Workplace Harassment – What Options Do I Have?

Workplace Harassment – What Options Do I Have?

I receive more calls and emails about workplace harassment topics than anything else. And that makes sense – many of us spend more time with our manager and co-workers than we do with our spouses. When work goes south, we go south.

My boss called me fat. I’ve been cut out of important meetings. I’ve been told that I am stupid and that I should have been fired years ago. When I took time off to care for my child, I was given the cold shoulder on my return. My boss asked if I was wearing that dress for him.

There are a million ways to render a workplace toxic. Unfortunately, there are fewer legal remedies than you might think.

The courts and tribunals cannot and will not act as playground supervisors for thousands of workplaces in the province. They will only step in when things cross certain lines.

The first question to ask yourself is this: Am I in fact the victim of harassment or is it a personality conflict more than anything else? If the latter, rather than go legal you may wish to speak to your manager (or another manager) about a transfer. You may also want to think about getting another job if you and your manager or co-workers are not a good fit. For example, if your manager is a humourless stickler for detail and not that flexible with altering work hours, that is not a lawsuit but it may be a very good reason to look elsewhere for employment.

Complain to the Human Rights Tribunal: If it is in fact harassment, are you being singled out because of your race, gender, family status, sexual orientation or disability? If you have solid evidence of such discrimination, you may take a run the employer at the Ontario Human Rights Tribunal. That will likely take several years. If successful, the awards are usually modest, though the tribunal can and will also force the employer to take actions to avoid future acts of discrimination. Some clients are happy with the battle, most I find are dissatisfied both with the result and the time it takes to get there. Our firm will only act in the most serious cases before the tribunal; it can be managed without lawyers.

Complain to the Ontario Ministry of Labour: If you are the victim, for instance, of persistent bullying, you may wish to go to the Ministry of Labour with a complaint. You will not receive any compensation but the employer may be ordered to take certain steps to reduce the risk of it happening again to yourself or others. The employer can also be fined. You may get some satisfaction out of this but, again, it will take time and there is no compensation. I know of few clients who find this route to be rewarding. Again, it can be done without lawyers. If the bullying or harassment is grounded in discrimination, you can couple this complaint with a human rights complaint and obtain compensation that way.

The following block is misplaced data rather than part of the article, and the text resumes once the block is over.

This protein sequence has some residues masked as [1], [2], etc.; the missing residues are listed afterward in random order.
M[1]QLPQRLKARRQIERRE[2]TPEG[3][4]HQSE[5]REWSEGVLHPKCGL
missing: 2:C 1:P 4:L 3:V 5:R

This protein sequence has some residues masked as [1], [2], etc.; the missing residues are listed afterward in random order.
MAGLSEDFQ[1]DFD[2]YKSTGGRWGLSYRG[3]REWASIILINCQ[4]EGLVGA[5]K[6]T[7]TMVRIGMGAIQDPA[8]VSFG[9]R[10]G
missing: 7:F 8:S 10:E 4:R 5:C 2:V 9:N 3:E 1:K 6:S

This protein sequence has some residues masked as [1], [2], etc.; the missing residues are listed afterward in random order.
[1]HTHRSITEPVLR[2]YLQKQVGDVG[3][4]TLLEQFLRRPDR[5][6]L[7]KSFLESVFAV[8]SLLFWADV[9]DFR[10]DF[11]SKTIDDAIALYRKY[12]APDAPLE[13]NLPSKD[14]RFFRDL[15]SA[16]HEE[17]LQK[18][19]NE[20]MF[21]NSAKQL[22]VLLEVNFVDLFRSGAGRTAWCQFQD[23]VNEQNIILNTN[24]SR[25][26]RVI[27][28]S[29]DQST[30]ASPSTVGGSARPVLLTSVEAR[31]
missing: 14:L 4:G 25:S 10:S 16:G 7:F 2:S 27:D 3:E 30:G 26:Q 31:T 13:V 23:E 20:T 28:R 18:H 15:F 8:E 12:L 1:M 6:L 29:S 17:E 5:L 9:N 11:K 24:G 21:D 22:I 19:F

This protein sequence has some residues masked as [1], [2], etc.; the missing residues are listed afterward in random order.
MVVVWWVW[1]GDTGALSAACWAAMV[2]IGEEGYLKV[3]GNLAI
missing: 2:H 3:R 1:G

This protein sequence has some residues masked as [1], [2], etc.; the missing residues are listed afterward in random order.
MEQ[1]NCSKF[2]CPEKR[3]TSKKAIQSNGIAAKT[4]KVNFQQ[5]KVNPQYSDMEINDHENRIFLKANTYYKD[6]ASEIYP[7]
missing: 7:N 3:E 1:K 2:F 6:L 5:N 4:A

Sue for Constructive dismissal? It is possible for things to be so bad, so toxic, that you may consider the employment to be terminated in essence, though you have in fact not been fired. A prime example is repeated sexual harassment. No judge would expect an employee to continue working in those conditions. If, after careful discussion with a lawyer, you take this route, the employer will be on the hook for termination pay and for extra damages (something called “moral damages” and damages for discrimination). We have succeeded in many such claims over the years. But before you roll the dice, you need to know that it is in fact a gamble in all but the clearest instances. If you quit, sue for constructive dismissal and a court finds, as they have in many cases, that you gave as much as you got or that the acts don’t amount to toxic conduct or that the employer acted reasonably by offering you a different workspace with different coworkers, you will receive no compensation. And you will still be out of a job.

Sue for the intentional infliction of mental distress: This is a tough one to prove. You need to show, for instance, that your manager engaged in outrageous conduct, that such has caused a provable mental or physical illness and that the manager expressly intended to cause you such harm. On the right facts, this claim will succeed and, best yet, you don’t need to quit your job and sue for constructive dismissal (although, practically, it is not easy to work for an employer you have sued).

THE BOTTOM LINE: Here is what I strongly urge for prospective clients:

First be ruthlessly honest with yourself. Accept that a judge or tribunal may not see things as you experience them. For example, is the toxic situation in part of your own doing?

Second, write down two or three of the absolute worst and most outrageous things that the employer did to render the workplace toxic; if you cannot compile such a list, you likely don’t have a claim.

Third, ask yourself what you want. Do you want to keep your job? Continue with the same employer? Obtain compensation? Just make sure the manager learns a lesson? Knowing your end game is critical.

If you think you may have a possible claim, please email me some details and let’s talk. If I take your case, other than a very modest payment for some up front expenses, we will charge no fee whatsoever until and unless we collect compensation.